A couple weeks ago it was a beautiful sunny day and I decided I would take advantage of my beastlessness and wear a shirt that required no bra. I put on my spaghetti strap top with the build in padded bra. Problem was, without anything to pad the bra was gaping open and you could see my scars. After much consideration I finally decided I only had one option: stuff shirt with socks - and that's what I did. I used two big, fluffy, hot pink socks all balled up and it looked pretty good, if I do say so myself. When Tom and the kids got home they were most impressed by my new figure (they all noticed right away.) In fact, I was feeling so good I wanted to go out to dinner; so out to dinner we went.

I was in a good mood and I noticed a few people staring at me, as usual. Yeah, yeah, I have no hair - or maybe they were staring at my hot chest. I noticed the waitress kept giving me a really sweet smile. I did notice she was checking out my chest, too. You can tell I have cancer, and usually you can tell I have no breasts...maybe she was trying to figure out what kind of cancer I had. Or she noticed what I noticed on the drive home: one of my hot pink socks was falling out of my shirt. Classy!


  1. Oh Sheri, that was both hilarious and moving. So honest. I have to make decisions after I finish chemo and radiation as to surgery also and I have thought so much about just what you have shared. I hate that any of us have to go through this but I am thankful for people like you to go through it with!!

  2. What a wacky, crazy, sad and sorry journey this is. Only a few can truly understand it ...

    Those nipples look like cookies ;)

  3. Sheri,
    you didn't change my life..but as strange as it sounds (no disrespect) brought a smile to my face... the part about the "tattoo" nipples brought a smile to my face.. my sister did have the surgery to make a breast out of her stomach, and she would make the same comments you just made... your entries remind me so much of my sisters... like her your strength and your ability to find humor in all of this is amazing.. whether you know it or not you are an amazing woman...and a hero to a lot of people that are fighting this beast.. I just wanted to thank you...thank you for bringing back a "funny" moment that my sister and I shared.. God bless...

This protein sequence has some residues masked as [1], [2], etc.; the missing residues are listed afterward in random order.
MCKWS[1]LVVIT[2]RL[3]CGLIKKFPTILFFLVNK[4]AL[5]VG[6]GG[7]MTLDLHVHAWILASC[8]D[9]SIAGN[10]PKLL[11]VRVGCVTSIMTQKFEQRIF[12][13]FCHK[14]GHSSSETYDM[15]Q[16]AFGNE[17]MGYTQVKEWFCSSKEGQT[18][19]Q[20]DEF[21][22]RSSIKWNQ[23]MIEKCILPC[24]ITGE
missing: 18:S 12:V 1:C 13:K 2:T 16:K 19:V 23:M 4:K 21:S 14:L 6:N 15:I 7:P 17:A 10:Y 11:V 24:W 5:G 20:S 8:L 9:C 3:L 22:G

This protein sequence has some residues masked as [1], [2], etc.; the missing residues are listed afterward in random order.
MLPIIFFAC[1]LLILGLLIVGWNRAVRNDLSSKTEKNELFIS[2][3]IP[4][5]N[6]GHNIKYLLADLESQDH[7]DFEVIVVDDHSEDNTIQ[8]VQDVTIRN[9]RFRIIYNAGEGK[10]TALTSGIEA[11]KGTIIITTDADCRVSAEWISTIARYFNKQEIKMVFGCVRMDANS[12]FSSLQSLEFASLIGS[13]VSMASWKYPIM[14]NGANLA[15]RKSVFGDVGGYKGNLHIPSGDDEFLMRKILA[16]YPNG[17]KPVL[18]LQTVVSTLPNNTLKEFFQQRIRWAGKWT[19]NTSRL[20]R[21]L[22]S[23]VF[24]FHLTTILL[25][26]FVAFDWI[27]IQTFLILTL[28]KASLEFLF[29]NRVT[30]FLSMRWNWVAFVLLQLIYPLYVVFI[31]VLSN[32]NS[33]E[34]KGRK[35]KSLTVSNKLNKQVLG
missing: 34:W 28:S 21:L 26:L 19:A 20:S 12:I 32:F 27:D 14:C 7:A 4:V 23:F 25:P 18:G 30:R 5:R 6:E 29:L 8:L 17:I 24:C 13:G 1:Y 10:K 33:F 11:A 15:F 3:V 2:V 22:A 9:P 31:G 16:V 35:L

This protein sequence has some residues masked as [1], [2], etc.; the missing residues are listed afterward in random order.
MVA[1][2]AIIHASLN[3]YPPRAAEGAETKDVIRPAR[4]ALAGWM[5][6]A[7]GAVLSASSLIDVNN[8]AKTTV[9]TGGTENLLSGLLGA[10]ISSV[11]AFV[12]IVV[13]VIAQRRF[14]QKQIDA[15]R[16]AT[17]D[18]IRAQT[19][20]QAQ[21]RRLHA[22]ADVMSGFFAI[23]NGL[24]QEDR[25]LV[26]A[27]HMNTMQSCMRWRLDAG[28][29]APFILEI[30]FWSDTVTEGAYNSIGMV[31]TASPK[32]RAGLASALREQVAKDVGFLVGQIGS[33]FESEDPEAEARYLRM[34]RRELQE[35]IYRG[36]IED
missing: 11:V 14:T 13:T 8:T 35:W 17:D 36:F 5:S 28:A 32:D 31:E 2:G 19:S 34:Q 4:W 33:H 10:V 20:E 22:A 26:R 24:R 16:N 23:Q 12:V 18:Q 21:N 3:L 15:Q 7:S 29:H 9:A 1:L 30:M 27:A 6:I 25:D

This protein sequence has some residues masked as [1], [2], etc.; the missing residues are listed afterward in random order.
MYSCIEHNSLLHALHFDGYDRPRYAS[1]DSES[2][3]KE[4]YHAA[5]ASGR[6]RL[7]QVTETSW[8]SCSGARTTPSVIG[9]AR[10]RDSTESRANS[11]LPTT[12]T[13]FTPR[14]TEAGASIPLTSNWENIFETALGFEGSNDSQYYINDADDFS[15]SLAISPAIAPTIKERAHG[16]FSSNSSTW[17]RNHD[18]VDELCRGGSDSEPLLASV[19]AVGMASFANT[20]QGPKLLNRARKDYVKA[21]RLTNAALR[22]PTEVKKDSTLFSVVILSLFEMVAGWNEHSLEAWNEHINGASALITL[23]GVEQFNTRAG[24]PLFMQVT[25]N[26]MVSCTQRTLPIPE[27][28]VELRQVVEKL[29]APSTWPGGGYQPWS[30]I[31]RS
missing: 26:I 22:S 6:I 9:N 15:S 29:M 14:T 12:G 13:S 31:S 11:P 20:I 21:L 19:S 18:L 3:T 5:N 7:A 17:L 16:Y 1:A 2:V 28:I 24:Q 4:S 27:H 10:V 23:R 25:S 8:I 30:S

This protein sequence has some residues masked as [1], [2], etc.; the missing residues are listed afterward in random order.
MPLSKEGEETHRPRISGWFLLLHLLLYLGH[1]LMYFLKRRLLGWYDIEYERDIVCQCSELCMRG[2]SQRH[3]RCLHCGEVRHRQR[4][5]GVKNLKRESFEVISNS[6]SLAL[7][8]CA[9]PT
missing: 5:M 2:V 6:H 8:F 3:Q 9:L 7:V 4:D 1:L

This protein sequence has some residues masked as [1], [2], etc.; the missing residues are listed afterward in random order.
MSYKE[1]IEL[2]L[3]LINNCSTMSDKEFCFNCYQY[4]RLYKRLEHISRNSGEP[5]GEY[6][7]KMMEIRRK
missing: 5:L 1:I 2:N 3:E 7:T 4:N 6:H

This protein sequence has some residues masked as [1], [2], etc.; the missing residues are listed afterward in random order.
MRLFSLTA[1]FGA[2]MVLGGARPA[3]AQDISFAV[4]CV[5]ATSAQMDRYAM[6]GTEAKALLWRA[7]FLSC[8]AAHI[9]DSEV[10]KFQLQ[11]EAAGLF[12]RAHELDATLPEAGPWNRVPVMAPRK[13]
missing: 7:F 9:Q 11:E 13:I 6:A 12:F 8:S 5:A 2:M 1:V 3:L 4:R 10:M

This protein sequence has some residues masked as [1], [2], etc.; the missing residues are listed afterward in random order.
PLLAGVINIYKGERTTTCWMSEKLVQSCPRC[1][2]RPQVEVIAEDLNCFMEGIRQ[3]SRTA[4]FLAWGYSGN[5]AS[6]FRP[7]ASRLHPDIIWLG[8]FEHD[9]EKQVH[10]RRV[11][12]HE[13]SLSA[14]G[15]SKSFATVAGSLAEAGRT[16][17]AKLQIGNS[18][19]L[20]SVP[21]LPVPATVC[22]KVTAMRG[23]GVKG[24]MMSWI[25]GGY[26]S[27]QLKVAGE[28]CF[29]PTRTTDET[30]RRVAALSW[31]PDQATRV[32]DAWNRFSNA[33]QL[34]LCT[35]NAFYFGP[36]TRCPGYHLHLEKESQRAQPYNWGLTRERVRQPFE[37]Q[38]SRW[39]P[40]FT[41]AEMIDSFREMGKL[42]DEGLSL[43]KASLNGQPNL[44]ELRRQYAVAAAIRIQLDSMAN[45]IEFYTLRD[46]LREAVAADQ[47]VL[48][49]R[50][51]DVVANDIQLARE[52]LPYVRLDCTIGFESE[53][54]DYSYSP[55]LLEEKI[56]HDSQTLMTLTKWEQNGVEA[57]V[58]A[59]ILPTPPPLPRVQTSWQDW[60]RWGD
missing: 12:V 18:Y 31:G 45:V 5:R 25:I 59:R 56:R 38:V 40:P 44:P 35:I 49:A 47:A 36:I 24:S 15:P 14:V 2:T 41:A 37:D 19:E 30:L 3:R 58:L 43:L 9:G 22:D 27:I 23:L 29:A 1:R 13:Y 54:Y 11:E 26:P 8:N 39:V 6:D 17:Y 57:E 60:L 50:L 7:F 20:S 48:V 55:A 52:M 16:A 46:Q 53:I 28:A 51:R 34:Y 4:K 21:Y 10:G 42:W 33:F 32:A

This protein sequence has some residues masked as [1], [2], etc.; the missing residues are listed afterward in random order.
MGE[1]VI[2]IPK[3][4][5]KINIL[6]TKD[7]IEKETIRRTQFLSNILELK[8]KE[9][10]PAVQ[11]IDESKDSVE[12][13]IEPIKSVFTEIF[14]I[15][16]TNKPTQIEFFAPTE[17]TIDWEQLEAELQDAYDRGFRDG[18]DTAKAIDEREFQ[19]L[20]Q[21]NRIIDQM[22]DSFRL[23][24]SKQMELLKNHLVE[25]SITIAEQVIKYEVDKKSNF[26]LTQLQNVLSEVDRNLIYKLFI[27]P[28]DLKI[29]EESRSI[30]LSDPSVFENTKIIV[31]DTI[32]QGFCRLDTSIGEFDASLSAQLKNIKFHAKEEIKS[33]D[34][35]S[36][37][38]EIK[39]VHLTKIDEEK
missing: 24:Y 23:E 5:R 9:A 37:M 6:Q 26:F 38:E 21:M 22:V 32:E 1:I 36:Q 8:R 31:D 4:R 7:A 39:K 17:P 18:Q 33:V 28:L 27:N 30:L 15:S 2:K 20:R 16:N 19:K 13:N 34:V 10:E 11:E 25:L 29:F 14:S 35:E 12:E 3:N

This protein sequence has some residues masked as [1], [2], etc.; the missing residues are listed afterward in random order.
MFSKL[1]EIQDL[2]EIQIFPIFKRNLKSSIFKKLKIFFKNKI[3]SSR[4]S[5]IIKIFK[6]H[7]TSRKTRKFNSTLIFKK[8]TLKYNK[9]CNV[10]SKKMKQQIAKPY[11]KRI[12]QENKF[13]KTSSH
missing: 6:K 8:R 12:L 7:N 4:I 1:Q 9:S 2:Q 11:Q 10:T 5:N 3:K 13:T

4. Sheri, I loved your post today. It is such a hard decision to make whether to have reconstruction or not.I have already seen a plastic surgeon and in September or October I will have the tram flap where they take the tissue from the stomach. I have heard that they look and feel like your normal breasts and you have feeling with them. Some days I say I can't do it but then those thoughts fade away when I look at myself in the mirror with only one breast.
    Your humor will certainly carry you through this this journey.
    I am looking forward to reading more of your blogs.
    Oh and the sock thing, maybe there are some flesh colored ones out there,lol.

  5. i laughed i cried...this is 5 star post. thanks for that!

    I am Mamarazzi and I am a Welcomista from SITS. I am here to welcome you to the SITStahood! You are going to LOVE this amazing community of women.

    Stop at Dandelion Wishes and say hello and if you like follow me. I do a drawing for fun prizes each month EXCLUSIVELY from my list of followers...just for following, no need to stop in and comment everyday (though you might wanna, but who has time?) just follow...pretty cool right?! yeah, that's how I roll.

  6. Awesome perspective, as always.
    Thanks for sharing.
    Tell me; when you rest your sweaty forehead on the rim of the toilet between bouts of emesis, do you note the coolness of the porcelain? cuz you've got some great attitude.
    Love, love, love.
    Pink socks ARE classy. The lowlife thing to do is use tube socks.

  7. Sheri the final choice is yours to make. Whatever makes you the most comfortable with yourself will be yours to decide dear. I've had girlfriends who had their breasts removed and are comfortable with that, others who elected to implants and are happy they went that way. The bottom line is that you'll be well from here on out. Keep the positive attitude, makes all the difference in the world.

  8. I am a welcomista from SITS.thankyou for for sharing, being transparent, open and honest

  9. Hi there, I'm stopping by to welcome you to SITS.

    What a moving story. Though breast cancer hasn't made it's way into my family, many other cancers have. I feel for you and know just how scary that word can be.

    I don't know if you knit (or know someone who does) but I found this pattern a little while ago and thought i'd share. It was made by a woman who had one of her breasts removed.